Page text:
But do you think if being gay was a choice, a black man being brought up how we were brought up would choose it? Why would you choose to be something that your community doesn’t accept? Being gay is a part of me, I didn’t choose it. I always knew I was gay, but I thought it was wrong. I battled with myself – I also believe in God, so I really thought it was wrong.

TA: Saying someone was gay was a way to insult them – it didn’t even seem like something someone could actually be. Being gay has so many negative connotations in the black community.

MA: Black parents don’t allow you to be who you want to be. We still have a generation that is very stuck in their ways and are not willing to accept homosexuality.

TL: As we are getting older it’s like, if someone is gay, then they're gay, respect all humans. But at the same time I would feel uncomfortable with a gay guy in my personal space.

How would you feel if someone you knew came out?

TO: I can’t lie – I wouldn’t know how to take it, I wouldn’t know how to deal with it. I would see them different.

TA: I would accept it, but, like, it would change things. I wouldn’t be open to hearing about his relationship.

DC: Because I came out when I was 21, many of my male friends are straight, and all my friends accepted me. When I came out to my mum, she laughed and said she always knew. My brother wasn’t as supportive, he just couldn't accept it. But my friends are cool, it didn't change our relationship. I can tell them about my relationship issues, but I feel like I can’t go into certain details.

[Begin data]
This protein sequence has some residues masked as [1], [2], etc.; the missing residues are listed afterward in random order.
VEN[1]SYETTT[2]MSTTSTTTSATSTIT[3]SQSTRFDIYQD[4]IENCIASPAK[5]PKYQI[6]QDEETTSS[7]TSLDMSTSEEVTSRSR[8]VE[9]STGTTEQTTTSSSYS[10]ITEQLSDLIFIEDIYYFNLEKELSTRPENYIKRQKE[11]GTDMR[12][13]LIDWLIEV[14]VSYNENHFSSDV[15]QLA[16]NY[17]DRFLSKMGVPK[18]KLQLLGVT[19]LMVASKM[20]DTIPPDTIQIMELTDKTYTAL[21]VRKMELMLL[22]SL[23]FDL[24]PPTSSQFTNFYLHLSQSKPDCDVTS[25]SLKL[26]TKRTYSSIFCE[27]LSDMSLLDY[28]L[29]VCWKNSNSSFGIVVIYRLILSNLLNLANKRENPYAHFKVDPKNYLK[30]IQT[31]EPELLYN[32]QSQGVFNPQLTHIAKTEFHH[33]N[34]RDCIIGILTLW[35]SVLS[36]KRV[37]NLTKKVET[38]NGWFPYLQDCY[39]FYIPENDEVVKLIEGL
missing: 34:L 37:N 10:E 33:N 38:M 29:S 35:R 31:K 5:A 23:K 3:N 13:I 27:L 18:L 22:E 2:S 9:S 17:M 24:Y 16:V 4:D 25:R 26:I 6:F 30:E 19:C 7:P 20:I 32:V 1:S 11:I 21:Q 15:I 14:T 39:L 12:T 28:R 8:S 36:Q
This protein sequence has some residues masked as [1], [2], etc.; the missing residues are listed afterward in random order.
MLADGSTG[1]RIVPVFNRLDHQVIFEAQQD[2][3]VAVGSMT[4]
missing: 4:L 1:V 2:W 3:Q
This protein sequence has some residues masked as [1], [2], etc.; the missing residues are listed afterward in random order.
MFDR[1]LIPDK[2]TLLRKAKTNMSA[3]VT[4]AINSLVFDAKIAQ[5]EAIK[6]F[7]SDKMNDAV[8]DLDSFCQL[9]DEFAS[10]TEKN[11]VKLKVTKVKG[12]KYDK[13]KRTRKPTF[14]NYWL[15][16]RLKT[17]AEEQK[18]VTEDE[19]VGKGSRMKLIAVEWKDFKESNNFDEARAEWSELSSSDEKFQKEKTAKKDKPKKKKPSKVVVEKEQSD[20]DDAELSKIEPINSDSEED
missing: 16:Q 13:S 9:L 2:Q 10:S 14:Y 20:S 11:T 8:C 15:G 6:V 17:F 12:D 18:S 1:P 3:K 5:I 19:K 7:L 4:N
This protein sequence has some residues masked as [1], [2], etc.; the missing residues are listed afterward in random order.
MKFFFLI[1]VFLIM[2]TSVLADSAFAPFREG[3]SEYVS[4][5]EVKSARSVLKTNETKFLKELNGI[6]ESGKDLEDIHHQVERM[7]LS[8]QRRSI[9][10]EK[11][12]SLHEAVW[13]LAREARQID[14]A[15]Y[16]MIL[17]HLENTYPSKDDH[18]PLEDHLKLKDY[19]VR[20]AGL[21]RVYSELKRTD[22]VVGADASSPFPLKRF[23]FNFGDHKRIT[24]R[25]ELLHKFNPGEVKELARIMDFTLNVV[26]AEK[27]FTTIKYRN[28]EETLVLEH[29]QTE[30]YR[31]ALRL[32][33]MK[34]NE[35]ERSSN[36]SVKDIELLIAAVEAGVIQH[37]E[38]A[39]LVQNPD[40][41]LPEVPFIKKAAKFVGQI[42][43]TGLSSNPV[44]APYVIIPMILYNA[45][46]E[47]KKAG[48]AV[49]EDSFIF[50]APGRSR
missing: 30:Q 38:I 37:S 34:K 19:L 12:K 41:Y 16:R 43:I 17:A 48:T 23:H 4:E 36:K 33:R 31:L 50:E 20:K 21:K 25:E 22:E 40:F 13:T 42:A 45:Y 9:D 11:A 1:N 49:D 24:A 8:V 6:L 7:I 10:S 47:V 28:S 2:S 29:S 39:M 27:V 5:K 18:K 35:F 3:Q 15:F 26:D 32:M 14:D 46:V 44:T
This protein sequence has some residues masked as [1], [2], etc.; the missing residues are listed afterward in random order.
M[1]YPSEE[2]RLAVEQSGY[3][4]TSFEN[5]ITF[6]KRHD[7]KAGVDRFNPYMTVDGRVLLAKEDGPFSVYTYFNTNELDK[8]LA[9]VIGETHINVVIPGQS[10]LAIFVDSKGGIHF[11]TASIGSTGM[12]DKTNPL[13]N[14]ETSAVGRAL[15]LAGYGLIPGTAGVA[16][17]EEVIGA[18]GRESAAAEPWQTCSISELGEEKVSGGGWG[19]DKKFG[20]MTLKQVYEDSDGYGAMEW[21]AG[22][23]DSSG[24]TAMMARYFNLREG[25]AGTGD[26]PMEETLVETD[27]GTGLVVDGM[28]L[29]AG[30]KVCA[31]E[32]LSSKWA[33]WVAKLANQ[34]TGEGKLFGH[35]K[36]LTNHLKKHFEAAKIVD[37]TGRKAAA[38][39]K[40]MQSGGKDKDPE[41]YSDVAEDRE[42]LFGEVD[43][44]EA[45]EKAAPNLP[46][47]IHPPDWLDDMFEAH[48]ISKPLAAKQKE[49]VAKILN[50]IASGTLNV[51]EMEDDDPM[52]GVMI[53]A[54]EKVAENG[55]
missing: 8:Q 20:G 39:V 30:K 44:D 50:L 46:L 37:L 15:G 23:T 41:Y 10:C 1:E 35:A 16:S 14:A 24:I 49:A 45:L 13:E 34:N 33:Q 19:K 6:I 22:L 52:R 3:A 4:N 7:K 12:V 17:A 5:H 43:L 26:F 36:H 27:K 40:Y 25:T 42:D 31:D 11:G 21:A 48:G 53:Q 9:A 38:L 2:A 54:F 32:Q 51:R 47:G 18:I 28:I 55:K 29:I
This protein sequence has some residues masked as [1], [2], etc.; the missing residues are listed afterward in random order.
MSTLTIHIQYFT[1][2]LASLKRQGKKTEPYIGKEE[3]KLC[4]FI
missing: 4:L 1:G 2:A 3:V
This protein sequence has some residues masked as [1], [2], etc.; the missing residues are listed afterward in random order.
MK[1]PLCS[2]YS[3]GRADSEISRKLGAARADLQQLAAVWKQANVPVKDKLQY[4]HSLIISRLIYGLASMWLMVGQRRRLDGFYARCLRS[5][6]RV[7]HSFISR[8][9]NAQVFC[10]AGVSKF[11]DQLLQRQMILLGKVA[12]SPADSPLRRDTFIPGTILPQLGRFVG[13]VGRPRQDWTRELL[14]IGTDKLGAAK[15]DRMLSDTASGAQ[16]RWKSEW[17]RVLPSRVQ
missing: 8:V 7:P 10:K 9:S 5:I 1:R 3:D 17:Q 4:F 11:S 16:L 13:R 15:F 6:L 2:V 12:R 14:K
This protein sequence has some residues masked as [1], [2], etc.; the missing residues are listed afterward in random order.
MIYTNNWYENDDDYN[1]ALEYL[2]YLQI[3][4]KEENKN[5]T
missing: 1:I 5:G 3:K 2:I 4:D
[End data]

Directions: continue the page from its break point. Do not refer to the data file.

DD: I would be fine with it. I think we need to be brought up that it isn’t wrong. That is where the problem stems – we are always told it’s wrong. When we have kids, we need to normalise it.

TL: I have had conversations with black people and some people say it’s OK and some people still believe it’s an illness.

Do you feel loved, and who do you think loves you?

KD: Yeah, I feel loved.

TA: I would say my family and friends love me.

MA: I feel like the first time I felt love was when my mum took me to Universal Studios in Florida, that was a big deal for me and I will always remember it. Right now I don’t feel overly loved, I just don't feel hated. I feel like I'm respected.

TO: I know my friends love me. It took me going through something to really see how much they loved me. We don't tell each other we love each other, because black boys are not really explicit with our love. Which is why I rated the "Letter to Cadet" and "Letter to Krept" tracks, because these were two black MCs that were publicly showing love.

SO: My mum and dad are still very much in love with each other and my household is a very loving household, so I have always felt love. And I feel like my friends have my back, like, boys show love in different ways. The black boys I’m around won’t just tell you "I love you, fam", but they will always be there if anything happened. They do things for me because they love me, I guess.

I feel loved by a lot of people, and it's nice.

DD: Right now I feel loved by friendship groups and my girlfriend.

DC: Do I feel loved by the world? No. But it’s alright because I love myself. And the people around me love me.

A huge thank you to Terroll Lewis, Dior Clarke, Marvin Abbey, Seun Omobitan, Toba Akande, Dominique Daniel, Keith Dube, and Tolu Odusina.